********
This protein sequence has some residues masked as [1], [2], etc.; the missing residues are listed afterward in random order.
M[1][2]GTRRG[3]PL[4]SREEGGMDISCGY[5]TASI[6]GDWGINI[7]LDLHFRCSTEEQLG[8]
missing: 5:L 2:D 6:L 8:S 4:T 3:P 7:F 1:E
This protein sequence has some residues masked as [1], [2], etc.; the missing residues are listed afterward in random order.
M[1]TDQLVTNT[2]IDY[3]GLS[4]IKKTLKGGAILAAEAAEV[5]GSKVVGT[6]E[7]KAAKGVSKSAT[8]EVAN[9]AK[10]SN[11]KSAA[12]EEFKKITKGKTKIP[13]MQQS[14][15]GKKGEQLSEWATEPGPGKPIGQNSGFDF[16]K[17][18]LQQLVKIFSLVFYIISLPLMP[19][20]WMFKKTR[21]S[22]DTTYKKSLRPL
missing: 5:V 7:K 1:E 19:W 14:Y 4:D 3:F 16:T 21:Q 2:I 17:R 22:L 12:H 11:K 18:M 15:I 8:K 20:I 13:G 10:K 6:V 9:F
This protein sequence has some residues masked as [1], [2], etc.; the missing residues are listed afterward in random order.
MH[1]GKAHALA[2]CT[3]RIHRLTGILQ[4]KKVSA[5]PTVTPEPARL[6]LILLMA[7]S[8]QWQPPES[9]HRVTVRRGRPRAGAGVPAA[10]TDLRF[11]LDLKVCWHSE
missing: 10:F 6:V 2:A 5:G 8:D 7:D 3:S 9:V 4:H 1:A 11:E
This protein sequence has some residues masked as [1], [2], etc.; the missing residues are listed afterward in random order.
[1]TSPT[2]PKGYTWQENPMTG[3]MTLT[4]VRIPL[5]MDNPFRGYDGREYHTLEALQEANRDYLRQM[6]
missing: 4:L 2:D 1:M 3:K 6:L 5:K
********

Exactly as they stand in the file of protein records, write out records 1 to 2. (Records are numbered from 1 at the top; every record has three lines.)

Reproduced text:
This protein sequence has some residues masked as [1], [2], etc.; the missing residues are listed afterward in random order.
M[1][2]GTRRG[3]PL[4]SREEGGMDISCGY[5]TASI[6]GDWGINI[7]LDLHFRCSTEEQLG[8]
missing: 5:L 2:D 6:L 8:S 4:T 3:P 7:F 1:E
This protein sequence has some residues masked as [1], [2], etc.; the missing residues are listed afterward in random order.
M[1]TDQLVTNT[2]IDY[3]GLS[4]IKKTLKGGAILAAEAAEV[5]GSKVVGT[6]E[7]KAAKGVSKSAT[8]EVAN[9]AK[10]SN[11]KSAA[12]EEFKKITKGKTKIP[13]MQQS[14][15]GKKGEQLSEWATEPGPGKPIGQNSGFDF[16]K[17][18]LQQLVKIFSLVFYIISLPLMP[19][20]WMFKKTR[21]S[22]DTTYKKSLRPL
missing: 5:V 7:K 1:E 19:W 14:Y 4:D 3:F 16:T 21:Q 2:I 17:R 22:L 12:H 11:K 18:M 15:I 8:K 20:I 13:G 10:K 6:V 9:F